Fortunately the East India Docks are just round the corner, and there you may see clustered in scores some of the finest ships that enter the port of London. The "bustling river" impresses foreigners, but in the docks they must get a more adequate notion of the magnitude of London trade. Long reaches of the river are often not bustling, and where it is most bustling, the finest specimens of its sailing craft, at least, are not to be seen, except single when warping into or out of dock. But in the docks they lie side by side in a crowded congress of Leviathans, assembled like the Pan-Anglican Synod, from all quarters of the globe, with freight a good deal more in keeping with the distance it has been carried. It is like peeping into a mine to glance down into their dim cavernous holds, from which bale after bale, crate after crate, barrel after barrel, comes up in bewildering continuity. You lose yourself whilst wandering about these floating villages. The very "dust bins" at the corners of the East India Docks are good-sized cottages. Almost all the vessels in these docks have a crack look about them. The East India Docks are the Quartier St. Germain of the Thames, where aristocratic shipping congregates. Here lies a frigate-built East Indiaman or Australian liner - the most picturesque large sailing ship afloat - with her graceful bow, in which beauty has not been sacrificed to speed, and yet the speed has been secured; her jib-boom bent downwards like a bow, her white streak, her open ports, her yards as square, her rigging as trim as a man-of-war's. Alongside lies a Black Ball liner, whose black sides give her the look of a magnified gondola, and whose cutwater is as sharp as a steamer's. A little farther on they are mooring an American clipper, with still more raking masts, still heavier, wider yards, and a white eagle sprawling on her stern.  And, beyond a knot of loungers are passing admiring comments on the just-arrived Greenock tea-ship that has won the great tea-race. The flyer's wings are folded, and she floats as proudly as a black swan at rest, looking as if she quite understood all the praise lavished on her, and felt that she richly deserved it.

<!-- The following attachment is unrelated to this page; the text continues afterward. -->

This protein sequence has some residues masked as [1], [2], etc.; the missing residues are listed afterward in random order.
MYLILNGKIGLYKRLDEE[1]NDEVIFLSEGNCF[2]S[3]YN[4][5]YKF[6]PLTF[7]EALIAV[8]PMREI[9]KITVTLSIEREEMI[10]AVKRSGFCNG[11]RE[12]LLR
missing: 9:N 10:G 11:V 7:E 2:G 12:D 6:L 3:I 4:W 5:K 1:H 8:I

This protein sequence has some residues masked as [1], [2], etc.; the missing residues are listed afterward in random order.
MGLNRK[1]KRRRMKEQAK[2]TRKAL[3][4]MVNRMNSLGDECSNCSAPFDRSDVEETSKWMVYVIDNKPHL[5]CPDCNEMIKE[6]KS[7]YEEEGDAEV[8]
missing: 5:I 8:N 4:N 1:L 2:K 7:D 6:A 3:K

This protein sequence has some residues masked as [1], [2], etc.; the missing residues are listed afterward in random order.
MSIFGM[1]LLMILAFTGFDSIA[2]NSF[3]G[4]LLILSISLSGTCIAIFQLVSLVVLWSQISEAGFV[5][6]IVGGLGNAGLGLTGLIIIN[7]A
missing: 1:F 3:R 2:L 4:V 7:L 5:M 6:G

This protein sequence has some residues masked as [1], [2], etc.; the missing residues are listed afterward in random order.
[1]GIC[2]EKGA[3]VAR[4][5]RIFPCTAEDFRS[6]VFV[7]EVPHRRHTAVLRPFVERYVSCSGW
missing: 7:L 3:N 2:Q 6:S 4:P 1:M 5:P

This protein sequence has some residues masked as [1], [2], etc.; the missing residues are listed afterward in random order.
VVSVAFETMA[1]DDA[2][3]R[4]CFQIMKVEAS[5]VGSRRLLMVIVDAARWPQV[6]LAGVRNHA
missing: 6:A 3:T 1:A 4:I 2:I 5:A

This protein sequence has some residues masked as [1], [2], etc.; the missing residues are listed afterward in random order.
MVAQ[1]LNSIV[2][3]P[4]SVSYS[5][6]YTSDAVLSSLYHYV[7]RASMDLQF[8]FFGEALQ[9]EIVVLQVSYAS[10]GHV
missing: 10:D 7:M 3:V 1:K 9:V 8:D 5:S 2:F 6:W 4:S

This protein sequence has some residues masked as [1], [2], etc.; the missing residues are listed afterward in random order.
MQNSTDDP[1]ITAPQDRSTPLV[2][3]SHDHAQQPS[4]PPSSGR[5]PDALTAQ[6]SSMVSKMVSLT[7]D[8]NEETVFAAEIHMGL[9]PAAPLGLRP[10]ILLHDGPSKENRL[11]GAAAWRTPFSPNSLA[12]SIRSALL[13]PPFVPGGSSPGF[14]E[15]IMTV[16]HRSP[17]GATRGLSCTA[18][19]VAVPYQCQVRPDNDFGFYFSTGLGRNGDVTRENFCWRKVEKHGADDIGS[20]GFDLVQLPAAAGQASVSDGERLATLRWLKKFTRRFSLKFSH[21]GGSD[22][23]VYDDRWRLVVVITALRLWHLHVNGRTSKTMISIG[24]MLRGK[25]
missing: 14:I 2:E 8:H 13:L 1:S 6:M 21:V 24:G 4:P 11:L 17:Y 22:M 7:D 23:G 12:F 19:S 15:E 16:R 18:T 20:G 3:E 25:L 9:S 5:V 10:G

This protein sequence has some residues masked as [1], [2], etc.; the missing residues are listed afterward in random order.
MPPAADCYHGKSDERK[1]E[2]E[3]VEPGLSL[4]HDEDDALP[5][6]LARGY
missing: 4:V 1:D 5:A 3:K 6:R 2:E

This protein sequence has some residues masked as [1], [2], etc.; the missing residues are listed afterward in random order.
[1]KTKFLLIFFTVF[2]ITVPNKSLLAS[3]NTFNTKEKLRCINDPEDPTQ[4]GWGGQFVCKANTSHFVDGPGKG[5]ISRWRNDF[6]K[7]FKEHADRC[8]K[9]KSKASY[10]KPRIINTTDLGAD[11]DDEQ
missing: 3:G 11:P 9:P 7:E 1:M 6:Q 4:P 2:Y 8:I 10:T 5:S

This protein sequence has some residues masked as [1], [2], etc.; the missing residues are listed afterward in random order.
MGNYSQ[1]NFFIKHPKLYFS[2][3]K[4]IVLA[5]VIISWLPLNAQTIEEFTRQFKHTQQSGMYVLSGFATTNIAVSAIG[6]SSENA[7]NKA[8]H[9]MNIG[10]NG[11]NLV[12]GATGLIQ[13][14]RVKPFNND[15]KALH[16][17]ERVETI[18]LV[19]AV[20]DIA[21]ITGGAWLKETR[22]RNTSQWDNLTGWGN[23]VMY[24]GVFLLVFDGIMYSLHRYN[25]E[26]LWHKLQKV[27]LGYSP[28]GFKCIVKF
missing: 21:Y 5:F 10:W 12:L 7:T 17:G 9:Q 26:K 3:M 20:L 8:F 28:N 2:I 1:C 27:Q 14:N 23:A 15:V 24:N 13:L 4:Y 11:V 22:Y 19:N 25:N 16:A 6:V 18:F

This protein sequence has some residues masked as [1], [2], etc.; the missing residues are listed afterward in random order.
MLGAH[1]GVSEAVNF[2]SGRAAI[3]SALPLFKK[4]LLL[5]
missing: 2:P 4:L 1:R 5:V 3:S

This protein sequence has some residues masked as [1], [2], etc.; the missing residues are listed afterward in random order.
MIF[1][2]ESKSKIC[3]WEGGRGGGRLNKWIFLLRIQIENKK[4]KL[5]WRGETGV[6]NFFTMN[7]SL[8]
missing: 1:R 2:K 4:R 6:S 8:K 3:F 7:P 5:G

But when I wandered through the docks, I had still time upon my hands. A sudden thought struck me - I would explore the Isle of Dogs. The name is a household word to all Cockneys - they have heard it played upon scores of times in punning pantomimes; but how many of them know anything of its local habitation beyond the glimpse that may be got of its fringe from a Gravesend or Margate boat? No one, except on occasion of a great ship-launch, would think of going to the Isle of Dogs for pleasure, and great ship-launches unfortunately do not take place there now. The artisans who used to swarm to it for business from Poplar and East Greenwich frequent it now in sadly diminished floods. At its busiest time it was a terra incognita to the vast majority of Londoners; now it possesses in addition the painful interest of being comparatively deserted by its whilom flourishing denizens. I set out for a walk round it, although within earshot of  railway whistles and almost within eyeshot of St. Paul's, with a prose-dashed feeling of the poetry that must affect a visitant of ruined cities buried in American forests.